HuffPost Pollster’s forecast model, for example, says Clinton has a 98% chance of winning. Others, like the New York Times’ Upshot and FiveThirtyEight, indicate a Clinton win with a lesser, but still high, certainty.
While a high probability of a Clinton victory doesn’t mean it will be a blowout, it seems like the Democrat candidate is holding strong ― not just in the polls but across several metrics.
LATEST US ELECTION ODDS FROM THE BOOKIES
Although the odds had narrowed in October, the latest figures from the bookies all have Clinton ahead in the US Presidential Election race.
As of Monday evening, Clinton was the clear favourite to win among all leading bookmakers, according to odds aggregator site oddschecker.com.
While it now looks somewhat comfortable for Clinton, it’s worth remembering that Donald Trump’s odds of winning were once quoted at 150/1.
Bookmakers William Hill had shortened Trump’s odds nine times since October 15, most recently from 2/1 (33% chance) to 7/4 (36%). Meanwhile Clinton’s odds had lengthened nine times.
It’s likely though that the Democrat candidate will go into polling day as a clear favourite at odds of 1/5 (83% chance), with William Hill, while Trump is offered at 7/2 (22%).
William Hill also revealed it took a bet of £150,000 on Clinton to win Monday morning.
Hills also revealed that 69% of the individual bets they have taken have been for Trump, but 74% of all the stake money is for Clinton.
“The campaign has mirrored Brexit in that there have been far more individual bets for the outsider, but the biggest bets have been on the favourite,” spokesman Graham Sharpe said.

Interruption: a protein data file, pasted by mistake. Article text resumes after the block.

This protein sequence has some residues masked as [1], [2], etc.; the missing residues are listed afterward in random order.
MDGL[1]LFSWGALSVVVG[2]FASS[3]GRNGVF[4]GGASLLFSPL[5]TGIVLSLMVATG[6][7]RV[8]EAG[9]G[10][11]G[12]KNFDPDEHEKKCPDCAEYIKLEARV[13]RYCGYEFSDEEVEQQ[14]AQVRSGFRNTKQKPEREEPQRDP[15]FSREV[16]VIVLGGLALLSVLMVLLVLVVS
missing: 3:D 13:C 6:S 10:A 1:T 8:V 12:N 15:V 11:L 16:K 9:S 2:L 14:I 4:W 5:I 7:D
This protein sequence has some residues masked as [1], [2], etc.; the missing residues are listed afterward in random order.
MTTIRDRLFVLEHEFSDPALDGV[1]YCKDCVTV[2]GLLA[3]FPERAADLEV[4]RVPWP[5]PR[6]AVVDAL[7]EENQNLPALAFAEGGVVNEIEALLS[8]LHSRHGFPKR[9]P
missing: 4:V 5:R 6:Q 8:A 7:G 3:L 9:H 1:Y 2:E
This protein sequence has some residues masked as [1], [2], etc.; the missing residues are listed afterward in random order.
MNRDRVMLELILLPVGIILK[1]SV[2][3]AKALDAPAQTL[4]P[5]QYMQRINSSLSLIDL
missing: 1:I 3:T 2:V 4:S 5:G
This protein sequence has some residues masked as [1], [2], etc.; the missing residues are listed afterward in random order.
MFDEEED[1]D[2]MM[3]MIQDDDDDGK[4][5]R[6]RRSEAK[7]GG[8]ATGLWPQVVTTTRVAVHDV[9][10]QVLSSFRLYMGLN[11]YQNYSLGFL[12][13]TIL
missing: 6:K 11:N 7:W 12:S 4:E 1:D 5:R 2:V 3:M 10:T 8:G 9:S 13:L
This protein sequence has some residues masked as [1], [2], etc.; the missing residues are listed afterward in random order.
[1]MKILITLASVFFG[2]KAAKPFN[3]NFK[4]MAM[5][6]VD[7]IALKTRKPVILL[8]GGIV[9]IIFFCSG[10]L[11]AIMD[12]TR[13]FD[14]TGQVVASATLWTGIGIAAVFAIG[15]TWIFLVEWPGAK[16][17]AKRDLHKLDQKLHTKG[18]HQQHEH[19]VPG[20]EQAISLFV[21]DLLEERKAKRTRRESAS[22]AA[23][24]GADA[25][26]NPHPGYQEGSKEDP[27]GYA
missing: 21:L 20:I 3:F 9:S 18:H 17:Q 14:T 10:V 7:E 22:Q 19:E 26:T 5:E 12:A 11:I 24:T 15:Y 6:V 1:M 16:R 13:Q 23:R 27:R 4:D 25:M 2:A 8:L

CLINTON’S FAVOURABLE RATING IS BETTER THAN TRUMP’S
While both candidates are historically unpopular with a majority of Americans, Clinton is marginally more popular than GOP nominee Donald Trump ― a good sign for her with just two days to go.
HuffPost Pollster’s aggregate shows Clinton with a 42 percent favourable rating and a 56 percent unfavourable rating nationally, putting her at a net -14 points. Trump fares worse ― 39 percent favourable to 59 percent unfavourable, putting him at a net -20 points.
OBAMA’S HIGH RATING ARE GOOD NEWS FOR HILLARY
IT bodes well for a presidential candidate to have an incumbent president of the same party with high approval ratings in office while they’re running.
A study from the University of Virginia last year found that if the outgoing president has an approval rating over 50 percent, it is highly likely that the presidential candidate from his party will win the popular vote. While the correlation is not ironclad, historical precedent suggests it can be a predictive factor.
That’s good news for Clinton. President Barack Obama has a 52 percent approval rating, according to HuffPost Pollster, and has seen some of his highest approval ratings since his 2012 re-election in recent weeks. His favorability rating is high, too.
AMERICANS TRUST HILLARY MORE ON KEY ISSUES
The latest Pew Research Poll finds that voters have more trust in Clinton’s leadership than Trump’s across nearly all major issue areas.
Registered voters surveyed said they think Clinton will do a better job than Trump in making wise foreign policy decisions, selecting Supreme Court justices and dealing with race relations.
They also have more faith in Clinton when it comes to health care, immigration and managing the federal government.
Trump leads Clinton in voters’ trust in improving economic conditions and reducing special interest influence. The GOP nominee is also considered slightly more trustworthy than Clinton.
A recent analysis by HuffPost’s Samantha Neal found that Trump is the most distrusted Republican candidate in recent history on several key policy issues that GOP candidates have tended poll better on.
WHAT TIME WILL THE RESULT BE ANNOUNCED?
Ultimately, no one knows, but given when key states declare, US networks will likely call the result between 4am-6am on Wednesday morning, unless it’s another Bush-Gore election from 2000 when the result wasn’t called for days. It could be earlier if Trump’s support collapses or later if the race is closer than polls suggest.